• t = a change in time (delta time)
  • v = velocity, or, the amount of distance something moves for a given period of time.

A change in velocity over time can be described by v = a * t, where,

  • v = a change in velocity
  • a = acceleration, or, the amount velocity changes over time.
  • t = a change in time

Consider these and how they can move your ball by updating your ball’s velocity over time, as well as updating your ball’s position over time.

You’re welcome to keep using the approach you’re using, but it makes it a bit harder to sort out any issues because your forging your own path.

If you give the above a try and run into issues, let me know. It’s been a while since I’ve done this so I’m going to play around a bit on my own haha.

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Still these hours later, the BEST results I can achieve are by fudging it, and tweaking the values til it looks most convincing… Not ideal.

I will have to withdraw for a bit, and stare at pen and paper for this one… I’d love to hear what you figure our.

Hi BOTH you guys! I can only tag one of you, it seems-

But I THINK I got it now!

balls direction (normalized) Y component is the factor for gravity…

so, increment float gravity each frame by some nice looking number, 0.02 or so in my case…
add this float gravity to balls Y dir each frame… then for every BOUNCE, multiply gravity by a number between 0 and 1, corresponding with normalized dir Y component…

  • And then I also on bounce, scale the overall direction vector by 0.9f to deposit some energy.
Vector2 normalized_dir = direction;

gravity *= (Math.Abs( normalized_dir.Y));

direction *= 0.9f;

IT LOOKS AND FEELS GREAT (so far, only tested for a few minutes before coming back to tell you guys)


I’m glad you got it working in a way that you like :slight_smile:

Consider though that I think you’re confusing gravity, an acceleration, with velocity. You should not modify gravity, but you should use gravity to modify your velocity. Velocity is what changes your position.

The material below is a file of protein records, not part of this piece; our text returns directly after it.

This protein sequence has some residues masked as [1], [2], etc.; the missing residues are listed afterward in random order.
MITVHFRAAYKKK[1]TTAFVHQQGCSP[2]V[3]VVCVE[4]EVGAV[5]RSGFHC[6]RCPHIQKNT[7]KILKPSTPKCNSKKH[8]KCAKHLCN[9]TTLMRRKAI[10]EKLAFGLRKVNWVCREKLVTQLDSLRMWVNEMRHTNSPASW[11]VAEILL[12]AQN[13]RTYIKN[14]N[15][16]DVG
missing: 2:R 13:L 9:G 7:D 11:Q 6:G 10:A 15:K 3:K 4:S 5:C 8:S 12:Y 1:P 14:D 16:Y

From what I can tell, that’s ultimately what you’re doing… you’re just using the wrong terms to describe it? Keep that in mind in case you ever need to debug this later, or share it with someone else.

Anyway, have fun!

well, the gravity number I have, is incremented at a fixed rate, and only diminished by bouncing…

Its like the accumulated motion / force / inertia DUE to gravity, rather than actual gravity…

Like something that falls for longer, moves faster and faster, accumulates more energy, and bounces higher, …

I think my model works, but my language is not up to par. It produces arched throws, and every bounce is lower than the last one…

One line of code I have to help explain this, that I did not post above, is for every frame,
gravity += 0.02f…

So the force that effects the grenade downward each frame, is incremented each frame.

after each bounce, gravity has to start accelerting the grenade back downwards again,
overcoming the new upwards Y direction…

Am I going in circles instead of making myself clear?

Replace gravity with velocity and 0.02f with gravity and you’ve got it :wink:


This book, which you can read online for free or purchase the PDF, gives a good primer on this subject.

Chapters 1 and 2 will be the most relevant.